allow,deny means that it will process any Allow statements first, and Deny statements last. The most recent statement will override any statements that come before it. So, in the example above, if you wanted to allow your IP address, and only your IP address to view .htaccess via curl or the browser, you might include a statement like Allow from 198.51.100.254. However, because your configuration instructs the server to process all Allow statements first, and then override them, you would still be denied access because Deny from all was the most recent order.

Conversely, deny,allow processes all Deny statements first, and then overrides with Allow. If you're going to do anything more complicated than denying or allowing access to everyone, make sure you pay attention to your Order argument, and make sure to test it.

You can also use this syntax for limiting access to specific HTTP methods. For example, if you wanted, you could restrict POST and PUT operations to your Local Area Network (LAN).

<Limit POST PUT>
  Order deny,allow
  Deny from all
  Allow from 198.51.100.254
</Limit>

Debugging and other general tips

Make sure you know where your logfiles are. Even if you don't have root access, you should be able to see access and error logs for your site. The error logs will be very useful in debugging any unexpected results or errors you encounter when trying to set up your configuration.

bad flag delimiter

If your error message includes the phrase bad flag delimiter, you probably included an extra space in your RewriteRule flags. Flag are comma delimited, not comma + space delimited, so make sure you format your flags like this: [L,R=301,NC], not like this: [L, R=301, NC]

Some operation not allowed here

If your error message includes the phrase not allowed here, you're probably trying to do something that needs to be done in the httpd.conf main configuration file. You'll need to either figure out some other way to accomplish your goal, or to move to a solution where you have root access and can modify httpd.conf.

Additional Resources

What have you used .htaccess for on your sites? Is there something you want to do with .htaccess but haven't been able to figure out? Let me know in the comments!

Posted on Oct 29 '18 by:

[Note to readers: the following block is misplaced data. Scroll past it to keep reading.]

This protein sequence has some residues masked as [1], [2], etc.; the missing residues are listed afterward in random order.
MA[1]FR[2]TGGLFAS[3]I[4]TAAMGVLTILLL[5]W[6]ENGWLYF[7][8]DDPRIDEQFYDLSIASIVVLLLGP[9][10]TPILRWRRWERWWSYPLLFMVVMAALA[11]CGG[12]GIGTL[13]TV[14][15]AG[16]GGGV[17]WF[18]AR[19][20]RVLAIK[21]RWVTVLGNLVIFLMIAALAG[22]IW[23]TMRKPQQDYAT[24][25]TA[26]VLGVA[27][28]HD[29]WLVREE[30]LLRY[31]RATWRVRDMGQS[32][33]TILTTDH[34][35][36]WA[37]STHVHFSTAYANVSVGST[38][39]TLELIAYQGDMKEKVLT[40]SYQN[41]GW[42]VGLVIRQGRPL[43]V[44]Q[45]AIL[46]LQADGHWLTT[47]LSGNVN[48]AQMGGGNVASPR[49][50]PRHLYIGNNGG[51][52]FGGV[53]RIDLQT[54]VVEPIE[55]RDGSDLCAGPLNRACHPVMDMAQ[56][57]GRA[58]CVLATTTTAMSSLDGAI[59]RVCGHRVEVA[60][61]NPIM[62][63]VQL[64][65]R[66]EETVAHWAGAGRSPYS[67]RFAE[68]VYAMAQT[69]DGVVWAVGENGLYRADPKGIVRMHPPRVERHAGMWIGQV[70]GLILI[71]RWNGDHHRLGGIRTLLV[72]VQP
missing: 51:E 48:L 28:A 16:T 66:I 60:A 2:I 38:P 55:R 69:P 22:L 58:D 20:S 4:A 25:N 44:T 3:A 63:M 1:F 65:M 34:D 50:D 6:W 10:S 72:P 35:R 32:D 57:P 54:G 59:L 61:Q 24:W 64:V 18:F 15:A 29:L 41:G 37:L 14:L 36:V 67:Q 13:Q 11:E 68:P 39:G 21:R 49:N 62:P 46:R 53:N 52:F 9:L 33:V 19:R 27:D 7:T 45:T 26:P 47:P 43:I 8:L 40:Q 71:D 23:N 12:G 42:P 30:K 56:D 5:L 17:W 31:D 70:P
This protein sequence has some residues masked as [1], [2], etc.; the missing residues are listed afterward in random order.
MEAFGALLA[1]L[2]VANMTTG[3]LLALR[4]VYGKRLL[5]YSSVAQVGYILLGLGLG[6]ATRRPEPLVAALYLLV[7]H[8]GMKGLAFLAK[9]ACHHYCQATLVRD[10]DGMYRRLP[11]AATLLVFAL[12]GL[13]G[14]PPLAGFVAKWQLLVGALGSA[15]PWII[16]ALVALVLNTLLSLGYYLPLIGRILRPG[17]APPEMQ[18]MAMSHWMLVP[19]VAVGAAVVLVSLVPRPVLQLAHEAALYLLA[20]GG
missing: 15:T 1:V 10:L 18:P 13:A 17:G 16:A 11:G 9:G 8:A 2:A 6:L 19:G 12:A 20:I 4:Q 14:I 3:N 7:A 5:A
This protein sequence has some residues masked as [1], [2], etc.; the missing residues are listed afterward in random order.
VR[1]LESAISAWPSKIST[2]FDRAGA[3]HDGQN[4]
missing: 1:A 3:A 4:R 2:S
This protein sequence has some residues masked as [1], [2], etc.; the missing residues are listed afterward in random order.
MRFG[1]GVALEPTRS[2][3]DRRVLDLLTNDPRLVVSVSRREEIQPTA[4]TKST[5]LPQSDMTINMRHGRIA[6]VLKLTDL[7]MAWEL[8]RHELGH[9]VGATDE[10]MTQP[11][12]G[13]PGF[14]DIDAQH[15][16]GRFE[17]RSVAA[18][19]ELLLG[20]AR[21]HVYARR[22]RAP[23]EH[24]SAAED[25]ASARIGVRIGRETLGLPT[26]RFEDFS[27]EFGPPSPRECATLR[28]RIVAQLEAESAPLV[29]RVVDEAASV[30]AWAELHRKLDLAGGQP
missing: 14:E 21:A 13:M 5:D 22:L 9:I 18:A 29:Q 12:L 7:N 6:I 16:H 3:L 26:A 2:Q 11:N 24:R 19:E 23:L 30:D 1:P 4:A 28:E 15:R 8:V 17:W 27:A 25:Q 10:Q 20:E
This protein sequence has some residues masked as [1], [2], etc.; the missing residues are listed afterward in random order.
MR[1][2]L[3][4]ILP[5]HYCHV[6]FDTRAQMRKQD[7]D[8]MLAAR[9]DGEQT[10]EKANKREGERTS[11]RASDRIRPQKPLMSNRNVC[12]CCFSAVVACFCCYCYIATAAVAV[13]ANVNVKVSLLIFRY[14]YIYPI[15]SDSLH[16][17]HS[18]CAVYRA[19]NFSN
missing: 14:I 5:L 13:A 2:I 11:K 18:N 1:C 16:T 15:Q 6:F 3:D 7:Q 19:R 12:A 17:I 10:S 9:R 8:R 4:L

thejessleigh profile

jess unrein

@thejessleigh

Pronouns: they/them | | | Pythonista, cat lover, avid reader, and gamer in Chicago. Tip jar: https://ko-fi.com/thejessleigh

Discussion

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If you're attracting a lot of traffic and/or having difficulties with high load on your server, you probably should move to a VPS where you have root access and use the main server configuration.

And you probably should move away from the Apache web server which does not scale well - and then you won't have a .htaccess file anyway.

 

Definitely, if you're working on a project where web server performance is very important, rather than just a dinky link dump like my personal site, Apache is probably something you should move on from. But I'm assuming that if you're working on that kind of scaling problem, you're not looking to fix small problems here and there with an .htaccess file.

 

What would you recommend moving away from Apache to?

PS. Really great article. Thanks for putting this together. I found it helpful and I am sure so many more will too.

NGINX (pronounced "engine x") has a more robust feature set for dynamic content and is more performant at scale.

There are definitely pros and cons to each solution, and the amount you "feel" the difference between them will largely depend on how complex your site is and what your scaling needs are.

Here's a good side by side comparison from the beginning of this year, if you're trying to decide which solution is right for you.

Okay, I definitely learned something today, because I had no clue how NGINX was pronounced, haha

 

I really like how you provide a view of the surroundings of any command you use - what it is about, why you would use it (or not), the specifics of parameters....

 

Thank you so much for the .html snippet, I've just deployed a Pelican website and that fixed my inner pages.

 

The article is great, but I would like to deviate and try to fix the problem by not having it.

Your website looks pretty static, you can avoid having a server at all by using an object storage like Amazon S3 or Google Datastore. The free tier covers most cases, I use them with free SSL from CloudFlare.

If you really want to play with servers you can have a full VPS at the providers I mentioned, for free.

This brings me back some nice memories, I stopped using apache around 8yrs ago, while learning web dev and thinking that VPSs are black magic

 

Definitely makes sense to put static resources on Amazon S3 or Google Datastore, and I do use those resources for other toy projects and at work. However, I like having my site on shared hosting with an Apache server because I get to play around with things like .htaccess configuration, or run little experiments in a very low stakes environment. It's worth the ~$10 a month to have a space to mess around in. If I mess up, I'll learn something from it and more than likely no one will notice. :)